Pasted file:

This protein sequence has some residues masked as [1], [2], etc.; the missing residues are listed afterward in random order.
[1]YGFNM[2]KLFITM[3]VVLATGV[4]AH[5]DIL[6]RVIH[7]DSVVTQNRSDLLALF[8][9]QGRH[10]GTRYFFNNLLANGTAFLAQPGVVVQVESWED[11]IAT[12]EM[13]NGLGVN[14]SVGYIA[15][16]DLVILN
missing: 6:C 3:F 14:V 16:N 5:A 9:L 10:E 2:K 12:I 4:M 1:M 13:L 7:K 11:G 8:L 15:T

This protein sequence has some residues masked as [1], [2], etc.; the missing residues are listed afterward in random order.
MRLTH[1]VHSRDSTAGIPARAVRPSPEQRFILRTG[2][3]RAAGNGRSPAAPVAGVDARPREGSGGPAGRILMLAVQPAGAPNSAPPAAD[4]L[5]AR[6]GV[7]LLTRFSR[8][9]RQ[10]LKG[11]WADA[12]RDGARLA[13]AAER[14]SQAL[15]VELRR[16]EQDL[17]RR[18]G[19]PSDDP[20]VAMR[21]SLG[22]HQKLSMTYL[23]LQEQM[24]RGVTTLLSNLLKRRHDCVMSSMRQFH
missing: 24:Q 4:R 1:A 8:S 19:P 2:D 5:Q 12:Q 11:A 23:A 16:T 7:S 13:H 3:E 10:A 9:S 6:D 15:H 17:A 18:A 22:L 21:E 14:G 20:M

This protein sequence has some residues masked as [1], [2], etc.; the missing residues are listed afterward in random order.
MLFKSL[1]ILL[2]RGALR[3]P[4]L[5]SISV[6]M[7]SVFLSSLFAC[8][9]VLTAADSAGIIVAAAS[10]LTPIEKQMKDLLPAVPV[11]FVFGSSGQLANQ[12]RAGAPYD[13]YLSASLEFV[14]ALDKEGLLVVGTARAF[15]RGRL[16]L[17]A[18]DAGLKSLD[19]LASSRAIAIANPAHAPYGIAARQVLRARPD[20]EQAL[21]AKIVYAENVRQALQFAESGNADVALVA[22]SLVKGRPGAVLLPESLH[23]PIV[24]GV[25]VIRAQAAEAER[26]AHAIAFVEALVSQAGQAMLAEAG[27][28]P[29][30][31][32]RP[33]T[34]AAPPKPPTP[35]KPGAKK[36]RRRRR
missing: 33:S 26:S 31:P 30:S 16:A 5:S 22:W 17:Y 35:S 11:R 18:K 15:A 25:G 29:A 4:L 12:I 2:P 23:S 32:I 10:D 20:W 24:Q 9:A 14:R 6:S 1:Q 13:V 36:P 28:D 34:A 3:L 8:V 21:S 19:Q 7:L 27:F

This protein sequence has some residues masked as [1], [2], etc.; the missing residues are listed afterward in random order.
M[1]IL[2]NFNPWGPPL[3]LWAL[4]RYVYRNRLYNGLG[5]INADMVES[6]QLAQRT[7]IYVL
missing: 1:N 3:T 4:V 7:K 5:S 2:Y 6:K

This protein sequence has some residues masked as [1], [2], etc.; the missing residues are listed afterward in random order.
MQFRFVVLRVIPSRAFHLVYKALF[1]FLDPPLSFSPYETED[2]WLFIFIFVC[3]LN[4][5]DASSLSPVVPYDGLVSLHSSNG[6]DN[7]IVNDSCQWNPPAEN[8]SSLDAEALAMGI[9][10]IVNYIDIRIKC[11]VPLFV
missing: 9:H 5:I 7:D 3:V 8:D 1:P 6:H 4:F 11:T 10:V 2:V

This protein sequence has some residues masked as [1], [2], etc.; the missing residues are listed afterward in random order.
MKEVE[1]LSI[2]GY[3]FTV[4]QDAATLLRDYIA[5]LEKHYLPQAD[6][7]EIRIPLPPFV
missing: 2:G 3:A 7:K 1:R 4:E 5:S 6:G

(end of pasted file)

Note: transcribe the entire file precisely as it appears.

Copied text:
This protein sequence has some residues masked as [1], [2], etc.; the missing residues are listed afterward in random order.
[1]YGFNM[2]KLFITM[3]VVLATGV[4]AH[5]DIL[6]RVIH[7]DSVVTQNRSDLLALF[8][9]QGRH[10]GTRYFFNNLLANGTAFLAQPGVVVQVESWED[11]IAT[12]EM[13]NGLGVN[14]SVGYIA[15][16]DLVILN
missing: 6:C 3:F 14:V 16:N 5:A 9:L 10:E 2:K 12:I 4:M 1:M 13:L 7:K 11:G 8:L 15:T

This protein sequence has some residues masked as [1], [2], etc.; the missing residues are listed afterward in random order.
MRLTH[1]VHSRDSTAGIPARAVRPSPEQRFILRTG[2][3]RAAGNGRSPAAPVAGVDARPREGSGGPAGRILMLAVQPAGAPNSAPPAAD[4]L[5]AR[6]GV[7]LLTRFSR[8][9]RQ[10]LKG[11]WADA[12]RDGARLA[13]AAER[14]SQAL[15]VELRR[16]EQDL[17]RR[18]G[19]PSDDP[20]VAMR[21]SLG[22]HQKLSMTYL[23]LQEQM[24]RGVTTLLSNLLKRRHDCVMSSMRQFH
missing: 24:Q 4:R 1:A 8:S 19:P 2:D 5:Q 12:Q 11:A 23:A 16:T 7:S 13:H 3:E 10:A 9:S 6:D 15:H 17:A 18:A 22:L 21:E 14:G 20:M

This protein sequence has some residues masked as [1], [2], etc.; the missing residues are listed afterward in random order.
MLFKSL[1]ILL[2]RGALR[3]P[4]L[5]SISV[6]M[7]SVFLSSLFAC[8][9]VLTAADSAGIIVAAAS[10]LTPIEKQMKDLLPAVPV[11]FVFGSSGQLANQ[12]RAGAPYD[13]YLSASLEFV[14]ALDKEGLLVVGTARAF[15]RGRL[16]L[17]A[18]DAGLKSLD[19]LASSRAIAIANPAHAPYGIAARQVLRARPD[20]EQAL[21]AKIVYAENVRQALQFAESGNADVALVA[22]SLVKGRPGAVLLPESLH[23]PIV[24]GV[25]VIRAQAAEAER[26]AHAIAFVEALVSQAGQAMLAEAG[27][28]P[29][30][31][32]RP[33]T[34]AAPPKPPTP[35]KPGAKK[36]RRRRR
missing: 33:S 26:S 31:P 30:S 16:A 5:S 22:W 17:Y 35:S 11:R 18:K 15:A 25:G 29:A 4:L 12:I 2:P 23:S 32:I 10:D 20:W 24:Q 9:A 14:R 6:S 1:Q 13:V 36:P 28:D 34:A 3:L 8:V 21:S 19:Q 7:L 27:F

This protein sequence has some residues masked as [1], [2], etc.; the missing residues are listed afterward in random order.
M[1]IL[2]NFNPWGPPL[3]LWAL[4]RYVYRNRLYNGLG[5]INADMVES[6]QLAQRT[7]IYVL
missing: 1:N 3:T 4:V 7:K 5:S 2:Y 6:K

This protein sequence has some residues masked as [1], [2], etc.; the missing residues are listed afterward in random order.
MQFRFVVLRVIPSRAFHLVYKALF[1]FLDPPLSFSPYETED[2]WLFIFIFVC[3]LN[4][5]DASSLSPVVPYDGLVSLHSSNG[6]DN[7]IVNDSCQWNPPAEN[8]SSLDAEALAMGI[9][10]IVNYIDIRIKC[11]VPLFV
missing: 9:H 5:I 7:D 3:V 8:D 1:P 6:H 4:F 11:T 10:V 2:V

This protein sequence has some residues masked as [1], [2], etc.; the missing residues are listed afterward in random order.
MKEVE[1]LSI[2]GY[3]FTV[4]QDAATLLRDYIA[5]LEKHYLPQAD[6][7]EIRIPLPPFV
missing: 2:G 3:A 7:K 1:R 4:E 5:S 6:G